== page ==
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Ram Rajagopal: How the grid is becoming more human-centric

An expert in the future of electrical power says that today’s big “dumb” grid is becoming a thing of the past and what’s replacing it is something much smarter and more personal.

Sunset view of PG&E high voltage electricity towers on the shoreline of San Francisco, California

Our existing system of massive power plants and huge networks of high-voltage wires is giving way to a much leaner system. | iStock/Sundry Photography

Slowly but surely, the highly centralized, industrial electric grid that supplies power to the vast majority of American homes and business is changing.

Our existing system of massive power plants and huge networks of high-voltage wires is giving way to a much leaner, decentralized system of small-scale power generation on a more personal, neighborhood- or residence-level scale.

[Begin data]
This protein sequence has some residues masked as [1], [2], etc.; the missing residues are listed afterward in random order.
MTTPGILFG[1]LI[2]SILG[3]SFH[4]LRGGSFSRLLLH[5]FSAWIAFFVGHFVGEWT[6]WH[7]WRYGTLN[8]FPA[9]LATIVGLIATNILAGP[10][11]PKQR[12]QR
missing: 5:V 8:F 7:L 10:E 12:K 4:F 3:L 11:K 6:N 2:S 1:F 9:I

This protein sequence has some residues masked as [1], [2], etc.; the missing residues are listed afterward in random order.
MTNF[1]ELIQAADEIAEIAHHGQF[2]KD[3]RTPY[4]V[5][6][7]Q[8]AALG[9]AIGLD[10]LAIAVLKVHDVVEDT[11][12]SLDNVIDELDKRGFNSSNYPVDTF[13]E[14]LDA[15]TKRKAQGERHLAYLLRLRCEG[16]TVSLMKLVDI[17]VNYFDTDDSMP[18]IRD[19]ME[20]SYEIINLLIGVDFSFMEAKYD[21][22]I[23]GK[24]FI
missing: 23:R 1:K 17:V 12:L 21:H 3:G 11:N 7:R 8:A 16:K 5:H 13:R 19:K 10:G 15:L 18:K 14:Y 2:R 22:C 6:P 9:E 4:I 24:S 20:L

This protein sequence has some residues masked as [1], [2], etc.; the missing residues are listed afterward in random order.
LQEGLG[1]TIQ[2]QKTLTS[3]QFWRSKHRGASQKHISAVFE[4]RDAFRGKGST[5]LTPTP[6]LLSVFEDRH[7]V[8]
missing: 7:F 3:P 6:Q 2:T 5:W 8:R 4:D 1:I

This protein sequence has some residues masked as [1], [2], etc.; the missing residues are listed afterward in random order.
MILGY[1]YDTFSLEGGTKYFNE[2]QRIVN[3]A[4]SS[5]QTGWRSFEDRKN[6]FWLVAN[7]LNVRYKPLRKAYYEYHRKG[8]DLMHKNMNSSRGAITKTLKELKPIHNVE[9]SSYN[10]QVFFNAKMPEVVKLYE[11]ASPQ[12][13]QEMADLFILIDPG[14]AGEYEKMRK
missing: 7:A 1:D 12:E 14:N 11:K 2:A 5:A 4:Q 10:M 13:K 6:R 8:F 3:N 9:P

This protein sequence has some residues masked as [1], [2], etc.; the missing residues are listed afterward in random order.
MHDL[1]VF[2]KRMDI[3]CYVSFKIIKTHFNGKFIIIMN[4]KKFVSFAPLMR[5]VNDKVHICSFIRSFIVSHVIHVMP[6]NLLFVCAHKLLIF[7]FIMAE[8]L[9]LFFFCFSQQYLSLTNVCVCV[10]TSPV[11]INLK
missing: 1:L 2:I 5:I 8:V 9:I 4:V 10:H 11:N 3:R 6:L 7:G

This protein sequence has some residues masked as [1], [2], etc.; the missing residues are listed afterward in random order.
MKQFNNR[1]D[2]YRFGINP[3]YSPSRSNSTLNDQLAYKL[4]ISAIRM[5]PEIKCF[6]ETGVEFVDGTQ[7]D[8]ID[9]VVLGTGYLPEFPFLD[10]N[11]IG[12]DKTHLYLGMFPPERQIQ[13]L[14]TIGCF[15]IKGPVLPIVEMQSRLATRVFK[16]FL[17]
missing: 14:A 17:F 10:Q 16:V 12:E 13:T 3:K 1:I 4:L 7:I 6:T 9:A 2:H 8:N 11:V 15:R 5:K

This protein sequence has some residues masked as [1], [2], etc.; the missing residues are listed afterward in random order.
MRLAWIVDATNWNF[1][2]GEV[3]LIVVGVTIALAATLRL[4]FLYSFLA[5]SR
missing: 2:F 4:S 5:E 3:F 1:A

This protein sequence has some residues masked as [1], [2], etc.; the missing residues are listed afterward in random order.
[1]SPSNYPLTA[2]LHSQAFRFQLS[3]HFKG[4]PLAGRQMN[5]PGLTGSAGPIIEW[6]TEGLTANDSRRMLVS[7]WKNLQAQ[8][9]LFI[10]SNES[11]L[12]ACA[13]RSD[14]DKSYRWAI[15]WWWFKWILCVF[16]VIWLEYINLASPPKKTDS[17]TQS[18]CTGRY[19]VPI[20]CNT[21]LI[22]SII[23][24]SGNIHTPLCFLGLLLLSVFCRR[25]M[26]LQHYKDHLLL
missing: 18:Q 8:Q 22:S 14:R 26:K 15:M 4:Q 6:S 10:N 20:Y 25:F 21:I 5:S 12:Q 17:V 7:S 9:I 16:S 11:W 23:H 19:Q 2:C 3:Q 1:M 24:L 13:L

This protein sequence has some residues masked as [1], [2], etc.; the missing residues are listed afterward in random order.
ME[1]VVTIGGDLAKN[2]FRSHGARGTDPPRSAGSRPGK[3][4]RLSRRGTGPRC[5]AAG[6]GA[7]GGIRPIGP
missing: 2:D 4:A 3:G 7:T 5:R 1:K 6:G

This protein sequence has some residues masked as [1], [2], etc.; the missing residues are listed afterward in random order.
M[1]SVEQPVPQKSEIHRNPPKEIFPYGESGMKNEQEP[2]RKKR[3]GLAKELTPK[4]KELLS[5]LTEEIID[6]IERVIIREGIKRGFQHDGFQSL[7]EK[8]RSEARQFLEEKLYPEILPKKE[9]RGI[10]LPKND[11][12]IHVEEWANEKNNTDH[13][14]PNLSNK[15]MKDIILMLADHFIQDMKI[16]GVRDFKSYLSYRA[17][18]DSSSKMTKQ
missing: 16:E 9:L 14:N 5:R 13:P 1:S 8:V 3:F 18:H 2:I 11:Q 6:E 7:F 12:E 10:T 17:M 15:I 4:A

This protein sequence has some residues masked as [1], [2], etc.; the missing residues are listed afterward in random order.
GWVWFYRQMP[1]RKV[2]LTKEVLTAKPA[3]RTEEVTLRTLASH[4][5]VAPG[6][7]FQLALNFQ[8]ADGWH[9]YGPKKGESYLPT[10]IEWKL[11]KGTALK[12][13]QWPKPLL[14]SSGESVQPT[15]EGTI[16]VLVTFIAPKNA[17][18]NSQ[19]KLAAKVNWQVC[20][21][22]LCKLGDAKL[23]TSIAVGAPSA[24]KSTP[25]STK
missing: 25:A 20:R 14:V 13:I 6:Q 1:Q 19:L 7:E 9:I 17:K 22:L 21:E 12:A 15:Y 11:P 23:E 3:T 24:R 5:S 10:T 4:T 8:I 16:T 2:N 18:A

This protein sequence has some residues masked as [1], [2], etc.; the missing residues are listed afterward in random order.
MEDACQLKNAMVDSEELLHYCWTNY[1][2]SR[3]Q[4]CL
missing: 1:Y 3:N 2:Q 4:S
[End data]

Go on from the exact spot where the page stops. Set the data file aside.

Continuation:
In other words, we’re going from an “infrastructure-centric” model to a “human-centric” one, says grid expert Ram Rajagopal. He says that the new grid will be much smarter, more inclusive and better able to adapt to the individual needs of users, helping them to schedule power-intensive tasks, like laundry or charging of electrical vehicles, to off-peak times of the day.  

Before that day can come, however, Rajagopal says we’ll need new sorts of sensors and algorithms that will provide much more data about who, how and when people are using power, as he tells listeners to Stanford Engineering’s The Future of Everything podcast with host bioengineer Russ Altman. Listen and subscribe here.